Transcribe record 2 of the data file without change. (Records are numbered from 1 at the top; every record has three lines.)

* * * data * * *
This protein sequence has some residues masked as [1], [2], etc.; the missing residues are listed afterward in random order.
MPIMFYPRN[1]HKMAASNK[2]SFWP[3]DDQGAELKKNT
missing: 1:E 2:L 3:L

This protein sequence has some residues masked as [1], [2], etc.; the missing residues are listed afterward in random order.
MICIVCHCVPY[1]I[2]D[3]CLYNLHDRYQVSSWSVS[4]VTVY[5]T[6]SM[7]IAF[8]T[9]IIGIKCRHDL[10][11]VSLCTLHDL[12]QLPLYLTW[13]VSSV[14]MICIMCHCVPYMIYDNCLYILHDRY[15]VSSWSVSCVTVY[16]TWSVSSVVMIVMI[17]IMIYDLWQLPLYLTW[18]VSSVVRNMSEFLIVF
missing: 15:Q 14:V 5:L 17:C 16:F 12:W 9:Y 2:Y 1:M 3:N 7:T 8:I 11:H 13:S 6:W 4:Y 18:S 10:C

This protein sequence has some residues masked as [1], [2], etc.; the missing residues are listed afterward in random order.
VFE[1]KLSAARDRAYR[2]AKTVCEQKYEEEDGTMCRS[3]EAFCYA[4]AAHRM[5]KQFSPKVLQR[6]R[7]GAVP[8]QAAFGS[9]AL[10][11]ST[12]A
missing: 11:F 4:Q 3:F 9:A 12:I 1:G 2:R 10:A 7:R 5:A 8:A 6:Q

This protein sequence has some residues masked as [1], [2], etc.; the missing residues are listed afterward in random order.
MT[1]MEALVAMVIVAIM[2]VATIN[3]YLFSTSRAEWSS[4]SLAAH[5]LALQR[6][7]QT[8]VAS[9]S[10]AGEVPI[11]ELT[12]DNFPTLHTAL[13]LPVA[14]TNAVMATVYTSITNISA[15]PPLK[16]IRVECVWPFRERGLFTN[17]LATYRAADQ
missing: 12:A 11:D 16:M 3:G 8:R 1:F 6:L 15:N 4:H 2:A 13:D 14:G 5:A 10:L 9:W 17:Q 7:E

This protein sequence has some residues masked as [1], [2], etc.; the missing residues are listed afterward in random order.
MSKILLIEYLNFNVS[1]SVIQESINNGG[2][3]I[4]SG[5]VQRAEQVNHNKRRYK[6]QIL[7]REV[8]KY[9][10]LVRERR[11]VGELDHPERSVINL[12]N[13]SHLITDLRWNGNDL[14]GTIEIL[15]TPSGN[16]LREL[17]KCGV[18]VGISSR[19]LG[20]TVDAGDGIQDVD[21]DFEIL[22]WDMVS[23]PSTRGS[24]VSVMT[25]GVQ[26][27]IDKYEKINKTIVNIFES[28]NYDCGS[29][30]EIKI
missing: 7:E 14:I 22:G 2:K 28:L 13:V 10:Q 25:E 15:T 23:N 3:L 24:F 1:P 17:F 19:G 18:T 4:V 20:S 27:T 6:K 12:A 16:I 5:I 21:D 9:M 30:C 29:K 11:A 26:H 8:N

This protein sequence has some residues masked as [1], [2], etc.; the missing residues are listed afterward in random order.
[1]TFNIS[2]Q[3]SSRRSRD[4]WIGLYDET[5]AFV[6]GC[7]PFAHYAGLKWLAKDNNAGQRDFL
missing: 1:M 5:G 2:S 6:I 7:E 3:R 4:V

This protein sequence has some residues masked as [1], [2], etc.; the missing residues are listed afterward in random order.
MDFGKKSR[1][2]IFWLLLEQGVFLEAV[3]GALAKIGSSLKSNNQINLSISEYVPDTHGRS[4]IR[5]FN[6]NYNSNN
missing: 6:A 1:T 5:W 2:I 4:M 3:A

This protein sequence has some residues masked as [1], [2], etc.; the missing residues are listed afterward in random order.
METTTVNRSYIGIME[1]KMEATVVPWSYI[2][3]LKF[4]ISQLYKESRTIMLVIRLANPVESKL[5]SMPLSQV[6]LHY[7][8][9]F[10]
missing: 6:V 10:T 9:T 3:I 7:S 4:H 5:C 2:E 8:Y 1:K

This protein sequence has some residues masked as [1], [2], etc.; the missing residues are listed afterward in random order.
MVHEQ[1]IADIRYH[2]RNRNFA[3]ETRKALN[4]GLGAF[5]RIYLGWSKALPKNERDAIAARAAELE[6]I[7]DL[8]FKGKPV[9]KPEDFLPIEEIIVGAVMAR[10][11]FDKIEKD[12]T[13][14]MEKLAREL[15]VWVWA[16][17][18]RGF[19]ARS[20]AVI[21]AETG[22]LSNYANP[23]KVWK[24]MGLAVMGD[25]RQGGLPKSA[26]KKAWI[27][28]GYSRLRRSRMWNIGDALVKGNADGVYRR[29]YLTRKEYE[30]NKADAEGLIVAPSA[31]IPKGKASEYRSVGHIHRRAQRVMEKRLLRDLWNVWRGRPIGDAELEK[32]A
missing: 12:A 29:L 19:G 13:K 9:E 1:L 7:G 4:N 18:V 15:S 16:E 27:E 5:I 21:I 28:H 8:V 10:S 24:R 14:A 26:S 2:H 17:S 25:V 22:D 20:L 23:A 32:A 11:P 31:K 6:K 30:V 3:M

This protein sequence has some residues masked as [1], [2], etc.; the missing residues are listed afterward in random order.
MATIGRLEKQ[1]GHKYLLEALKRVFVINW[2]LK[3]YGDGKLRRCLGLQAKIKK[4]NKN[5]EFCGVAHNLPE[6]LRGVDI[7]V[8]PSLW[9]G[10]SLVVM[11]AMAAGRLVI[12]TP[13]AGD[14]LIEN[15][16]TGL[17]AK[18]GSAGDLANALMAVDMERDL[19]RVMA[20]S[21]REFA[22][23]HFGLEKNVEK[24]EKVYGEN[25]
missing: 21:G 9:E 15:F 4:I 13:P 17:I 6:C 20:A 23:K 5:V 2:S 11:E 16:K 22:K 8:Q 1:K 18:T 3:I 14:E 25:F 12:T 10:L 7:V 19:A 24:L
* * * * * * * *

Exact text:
This protein sequence has some residues masked as [1], [2], etc.; the missing residues are listed afterward in random order.
MICIVCHCVPY[1]I[2]D[3]CLYNLHDRYQVSSWSVS[4]VTVY[5]T[6]SM[7]IAF[8]T[9]IIGIKCRHDL[10][11]VSLCTLHDL[12]QLPLYLTW[13]VSSV[14]MICIMCHCVPYMIYDNCLYILHDRY[15]VSSWSVSCVTVY[16]TWSVSSVVMIVMI[17]IMIYDLWQLPLYLTW[18]VSSVVRNMSEFLIVF
missing: 15:Q 14:V 5:L 17:C 16:F 12:W 9:Y 2:Y 1:M 3:N 7:T 8:I 11:H 13:S 6:W 4:Y 18:S 10:C